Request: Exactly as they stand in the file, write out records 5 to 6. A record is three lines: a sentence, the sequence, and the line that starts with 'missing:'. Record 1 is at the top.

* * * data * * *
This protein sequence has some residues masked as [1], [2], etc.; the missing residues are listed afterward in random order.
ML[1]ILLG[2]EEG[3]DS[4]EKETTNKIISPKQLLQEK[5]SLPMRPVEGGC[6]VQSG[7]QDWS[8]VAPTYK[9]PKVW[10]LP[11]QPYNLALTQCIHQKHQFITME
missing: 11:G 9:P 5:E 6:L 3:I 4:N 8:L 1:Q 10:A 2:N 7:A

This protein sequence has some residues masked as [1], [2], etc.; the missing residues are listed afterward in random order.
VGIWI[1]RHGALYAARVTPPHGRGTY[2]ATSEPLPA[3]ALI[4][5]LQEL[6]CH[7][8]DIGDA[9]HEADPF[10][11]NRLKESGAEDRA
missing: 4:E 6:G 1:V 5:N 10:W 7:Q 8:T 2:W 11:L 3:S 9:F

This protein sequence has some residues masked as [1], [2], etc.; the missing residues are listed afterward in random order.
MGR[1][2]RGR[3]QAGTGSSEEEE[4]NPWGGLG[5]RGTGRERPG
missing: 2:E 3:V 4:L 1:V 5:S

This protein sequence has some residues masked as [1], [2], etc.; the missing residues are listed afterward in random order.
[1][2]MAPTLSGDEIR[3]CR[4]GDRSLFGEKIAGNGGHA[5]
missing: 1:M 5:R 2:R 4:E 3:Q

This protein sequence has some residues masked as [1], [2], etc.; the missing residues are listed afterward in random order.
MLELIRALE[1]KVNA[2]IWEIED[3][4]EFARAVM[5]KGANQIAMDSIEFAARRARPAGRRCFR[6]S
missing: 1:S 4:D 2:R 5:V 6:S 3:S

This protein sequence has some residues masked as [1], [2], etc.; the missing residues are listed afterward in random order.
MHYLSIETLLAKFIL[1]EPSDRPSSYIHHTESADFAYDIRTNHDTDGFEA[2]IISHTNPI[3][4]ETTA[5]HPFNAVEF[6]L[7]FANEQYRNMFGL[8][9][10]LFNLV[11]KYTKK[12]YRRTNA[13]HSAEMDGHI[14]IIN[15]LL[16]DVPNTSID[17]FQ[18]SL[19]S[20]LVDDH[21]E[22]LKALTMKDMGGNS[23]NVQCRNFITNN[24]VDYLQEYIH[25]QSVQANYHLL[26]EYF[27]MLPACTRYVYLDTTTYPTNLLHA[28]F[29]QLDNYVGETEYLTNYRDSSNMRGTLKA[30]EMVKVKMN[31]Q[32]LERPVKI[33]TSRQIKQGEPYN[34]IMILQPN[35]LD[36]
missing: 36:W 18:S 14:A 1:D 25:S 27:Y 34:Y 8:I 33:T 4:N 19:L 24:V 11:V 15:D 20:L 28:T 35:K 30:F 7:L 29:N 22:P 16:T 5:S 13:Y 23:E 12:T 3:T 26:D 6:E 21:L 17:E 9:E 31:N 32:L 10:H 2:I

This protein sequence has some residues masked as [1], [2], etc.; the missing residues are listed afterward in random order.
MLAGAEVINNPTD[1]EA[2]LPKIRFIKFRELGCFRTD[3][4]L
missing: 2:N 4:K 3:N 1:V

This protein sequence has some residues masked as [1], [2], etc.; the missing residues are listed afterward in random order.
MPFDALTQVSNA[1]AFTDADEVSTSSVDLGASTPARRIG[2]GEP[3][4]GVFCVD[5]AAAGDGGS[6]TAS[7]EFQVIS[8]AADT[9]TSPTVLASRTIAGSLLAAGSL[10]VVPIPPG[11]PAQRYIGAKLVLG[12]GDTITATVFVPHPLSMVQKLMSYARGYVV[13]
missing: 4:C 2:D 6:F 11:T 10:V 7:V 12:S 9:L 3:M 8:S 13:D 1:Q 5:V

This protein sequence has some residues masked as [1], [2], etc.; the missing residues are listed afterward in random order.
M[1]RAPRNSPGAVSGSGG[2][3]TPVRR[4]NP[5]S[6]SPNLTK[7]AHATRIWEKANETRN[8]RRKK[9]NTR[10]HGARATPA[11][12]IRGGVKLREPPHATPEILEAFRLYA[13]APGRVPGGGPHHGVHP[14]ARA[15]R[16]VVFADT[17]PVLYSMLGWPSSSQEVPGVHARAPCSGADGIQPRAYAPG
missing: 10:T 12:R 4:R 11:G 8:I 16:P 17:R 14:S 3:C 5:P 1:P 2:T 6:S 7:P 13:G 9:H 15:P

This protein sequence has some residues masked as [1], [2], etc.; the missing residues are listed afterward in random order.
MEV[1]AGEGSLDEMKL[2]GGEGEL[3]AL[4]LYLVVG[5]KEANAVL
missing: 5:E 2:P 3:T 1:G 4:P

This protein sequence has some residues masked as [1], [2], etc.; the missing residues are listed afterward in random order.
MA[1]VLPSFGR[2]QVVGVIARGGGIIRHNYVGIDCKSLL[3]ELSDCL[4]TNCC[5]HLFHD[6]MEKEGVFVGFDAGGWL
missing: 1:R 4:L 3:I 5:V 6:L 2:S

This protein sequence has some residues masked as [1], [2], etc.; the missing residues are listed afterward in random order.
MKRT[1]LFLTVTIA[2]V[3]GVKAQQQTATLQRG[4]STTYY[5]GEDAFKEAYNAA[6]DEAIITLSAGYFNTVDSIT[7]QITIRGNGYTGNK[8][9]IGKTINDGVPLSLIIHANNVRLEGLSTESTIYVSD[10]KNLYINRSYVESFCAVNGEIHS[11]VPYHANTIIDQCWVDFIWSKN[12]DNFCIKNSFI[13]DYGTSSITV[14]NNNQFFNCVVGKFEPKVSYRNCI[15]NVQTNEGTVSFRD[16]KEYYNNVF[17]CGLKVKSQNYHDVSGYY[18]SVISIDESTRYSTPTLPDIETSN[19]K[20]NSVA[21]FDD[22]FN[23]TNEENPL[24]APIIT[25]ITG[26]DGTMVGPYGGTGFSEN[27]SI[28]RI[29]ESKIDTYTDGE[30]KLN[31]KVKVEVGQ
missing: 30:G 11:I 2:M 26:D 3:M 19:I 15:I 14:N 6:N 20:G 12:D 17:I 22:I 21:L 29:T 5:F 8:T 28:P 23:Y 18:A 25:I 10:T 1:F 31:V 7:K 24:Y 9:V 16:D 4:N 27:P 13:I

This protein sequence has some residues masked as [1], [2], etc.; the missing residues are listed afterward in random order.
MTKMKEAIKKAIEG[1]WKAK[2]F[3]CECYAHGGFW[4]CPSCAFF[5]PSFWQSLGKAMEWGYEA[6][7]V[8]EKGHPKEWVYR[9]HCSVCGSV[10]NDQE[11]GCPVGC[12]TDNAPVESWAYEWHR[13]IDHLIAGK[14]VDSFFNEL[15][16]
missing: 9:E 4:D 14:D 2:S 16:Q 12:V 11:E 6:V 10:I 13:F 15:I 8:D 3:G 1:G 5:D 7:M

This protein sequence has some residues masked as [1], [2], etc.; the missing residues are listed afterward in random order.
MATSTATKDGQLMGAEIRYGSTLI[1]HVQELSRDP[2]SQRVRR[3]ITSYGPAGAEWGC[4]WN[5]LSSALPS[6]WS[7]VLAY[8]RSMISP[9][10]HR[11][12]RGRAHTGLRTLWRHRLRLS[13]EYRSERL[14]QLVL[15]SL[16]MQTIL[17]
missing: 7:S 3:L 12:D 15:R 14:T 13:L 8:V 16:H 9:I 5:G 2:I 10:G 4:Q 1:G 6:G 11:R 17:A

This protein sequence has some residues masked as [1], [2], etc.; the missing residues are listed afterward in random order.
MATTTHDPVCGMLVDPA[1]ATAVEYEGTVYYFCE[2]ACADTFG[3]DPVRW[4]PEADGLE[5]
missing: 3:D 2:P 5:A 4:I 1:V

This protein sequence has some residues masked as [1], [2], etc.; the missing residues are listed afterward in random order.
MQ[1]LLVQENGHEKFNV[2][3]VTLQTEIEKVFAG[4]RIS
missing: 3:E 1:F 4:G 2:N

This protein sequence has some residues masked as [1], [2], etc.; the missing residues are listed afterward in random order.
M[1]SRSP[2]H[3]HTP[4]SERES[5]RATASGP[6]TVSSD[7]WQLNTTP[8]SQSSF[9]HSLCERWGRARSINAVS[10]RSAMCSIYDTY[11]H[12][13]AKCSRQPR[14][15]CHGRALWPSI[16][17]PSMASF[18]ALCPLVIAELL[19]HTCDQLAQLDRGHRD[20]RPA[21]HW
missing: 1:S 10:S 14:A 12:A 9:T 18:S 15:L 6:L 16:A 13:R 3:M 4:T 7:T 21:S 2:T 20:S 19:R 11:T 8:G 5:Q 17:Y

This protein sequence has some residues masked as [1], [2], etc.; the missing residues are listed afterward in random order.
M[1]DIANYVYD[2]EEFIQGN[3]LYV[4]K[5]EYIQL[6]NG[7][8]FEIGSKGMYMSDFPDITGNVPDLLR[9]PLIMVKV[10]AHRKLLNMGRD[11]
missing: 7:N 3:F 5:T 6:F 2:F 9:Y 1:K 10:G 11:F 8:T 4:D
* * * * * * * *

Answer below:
This protein sequence has some residues masked as [1], [2], etc.; the missing residues are listed afterward in random order.
MLELIRALE[1]KVNA[2]IWEIED[3][4]EFARAVM[5]KGANQIAMDSIEFAARRARPAGRRCFR[6]S
missing: 1:S 4:D 2:R 5:V 6:S 3:S

This protein sequence has some residues masked as [1], [2], etc.; the missing residues are listed afterward in random order.
MHYLSIETLLAKFIL[1]EPSDRPSSYIHHTESADFAYDIRTNHDTDGFEA[2]IISHTNPI[3][4]ETTA[5]HPFNAVEF[6]L[7]FANEQYRNMFGL[8][9][10]LFNLV[11]KYTKK[12]YRRTNA[13]HSAEMDGHI[14]IIN[15]LL[16]DVPNTSID[17]FQ[18]SL[19]S[20]LVDDH[21]E[22]LKALTMKDMGGNS[23]NVQCRNFITNN[24]VDYLQEYIH[25]QSVQANYHLL[26]EYF[27]MLPACTRYVYLDTTTYPTNLLHA[28]F[29]QLDNYVGETEYLTNYRDSSNMRGTLKA[30]EMVKVKMN[31]Q[32]LERPVKI[33]TSRQIKQGEPYN[34]IMILQPN[35]LD[36]
missing: 36:W 18:S 14:A 1:D 25:S 27:Y 34:Y 8:I 33:T 4:N 19:L 24:V 11:V 15:D 20:L 28:T 35:K 30:F 7:L 29:N 22:P 16:T 5:S 13:Y 23:E 12:T 3:T 26:D 6:E 21:L 17:E 9:E 31:N 32:L 10:H 2:I